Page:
Rochester (RI) – A security software company called Uniloc has defeated Goliath in open court. Microsoft was ordered by a jury to pay $388 million in damages for infringing on an anti-piracy patent held by Uniloc. Microsoft said they will appeal the verdict.
A spokesman for Microsoft, David Bowermaster, said, “We are very disappointed in the jury verdict. We believe that we do not infringe, that the patent is invalid and that this award of damages is legally and factually unsupported. We will ask the court to overturn the verdict.”
The case was originally filed in October, 2003. It has endured because Microsoft had previously won the case, with Uniloc appealing their losing verdict on the argument that a key expert witness used by Microsoft had a conflict of interest in giving his testimony. The appeal was granted and Uniloc won this second trial in court by a jury verdict.
Microsoft’s share prices (MSFT) were down slightly in after hours trading on the news, currently at $19.19.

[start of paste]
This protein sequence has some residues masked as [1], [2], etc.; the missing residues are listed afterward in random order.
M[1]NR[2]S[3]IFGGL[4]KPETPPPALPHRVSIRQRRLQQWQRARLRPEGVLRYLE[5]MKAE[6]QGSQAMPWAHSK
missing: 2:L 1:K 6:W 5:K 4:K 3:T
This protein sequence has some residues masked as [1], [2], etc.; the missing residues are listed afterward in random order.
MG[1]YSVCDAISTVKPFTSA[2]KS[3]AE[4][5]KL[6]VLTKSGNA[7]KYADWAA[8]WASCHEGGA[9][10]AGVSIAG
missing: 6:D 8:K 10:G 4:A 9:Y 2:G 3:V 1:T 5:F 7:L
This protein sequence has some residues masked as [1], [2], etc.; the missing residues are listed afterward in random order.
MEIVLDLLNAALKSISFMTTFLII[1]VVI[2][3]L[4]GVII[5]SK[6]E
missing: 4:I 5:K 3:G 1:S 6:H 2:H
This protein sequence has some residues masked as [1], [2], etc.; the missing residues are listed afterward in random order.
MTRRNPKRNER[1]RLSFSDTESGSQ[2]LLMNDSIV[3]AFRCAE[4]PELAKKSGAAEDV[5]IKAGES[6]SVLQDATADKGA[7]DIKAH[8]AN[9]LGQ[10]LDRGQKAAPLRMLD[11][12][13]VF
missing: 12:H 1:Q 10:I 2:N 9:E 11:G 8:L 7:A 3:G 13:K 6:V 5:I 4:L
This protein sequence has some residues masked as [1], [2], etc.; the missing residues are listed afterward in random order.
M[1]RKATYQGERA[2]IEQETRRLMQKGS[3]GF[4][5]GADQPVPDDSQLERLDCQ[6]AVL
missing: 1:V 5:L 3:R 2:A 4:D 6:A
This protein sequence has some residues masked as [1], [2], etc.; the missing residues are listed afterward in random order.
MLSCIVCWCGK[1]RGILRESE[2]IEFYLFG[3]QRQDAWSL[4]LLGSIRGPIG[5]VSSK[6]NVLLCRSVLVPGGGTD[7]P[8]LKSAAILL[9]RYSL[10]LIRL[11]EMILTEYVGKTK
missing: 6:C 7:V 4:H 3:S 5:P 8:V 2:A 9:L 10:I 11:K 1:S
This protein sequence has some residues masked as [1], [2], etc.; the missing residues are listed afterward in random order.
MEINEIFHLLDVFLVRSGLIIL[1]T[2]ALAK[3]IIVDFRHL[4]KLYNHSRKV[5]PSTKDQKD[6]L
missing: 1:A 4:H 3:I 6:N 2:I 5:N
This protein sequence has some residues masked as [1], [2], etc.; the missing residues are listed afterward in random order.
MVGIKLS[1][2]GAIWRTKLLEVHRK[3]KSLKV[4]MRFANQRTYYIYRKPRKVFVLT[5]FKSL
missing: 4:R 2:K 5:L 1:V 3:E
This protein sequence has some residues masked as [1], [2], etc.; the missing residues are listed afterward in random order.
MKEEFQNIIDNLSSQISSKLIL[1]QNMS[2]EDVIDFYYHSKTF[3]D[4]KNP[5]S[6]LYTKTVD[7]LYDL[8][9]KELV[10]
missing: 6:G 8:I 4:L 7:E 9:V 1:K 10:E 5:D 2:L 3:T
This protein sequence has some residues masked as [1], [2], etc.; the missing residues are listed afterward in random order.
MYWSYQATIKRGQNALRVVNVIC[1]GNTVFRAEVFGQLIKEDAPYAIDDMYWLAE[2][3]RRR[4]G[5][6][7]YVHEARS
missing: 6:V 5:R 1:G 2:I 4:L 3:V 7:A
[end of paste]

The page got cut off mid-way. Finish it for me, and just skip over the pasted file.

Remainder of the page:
Microsoft had previously won a separate court victory when a judge denied class-action status against Microsoft for alleged mishandling of Vista Capable labels on new computers sold prior to Vista’s release. The suit alleged that Vista Capable did not mean the machine could run all versions of Vista, but only the lowest-end varieties. Following that ruling, only individuals can pursue legal cases against Microsoft on that matter.
Another recent Vista-related lawsuit has been filed against Microsoft for price-gouging in the downgrade-to-XP option available at some major retailers, like Dell and HP.
See the original Reuters article republished on Yahoo News.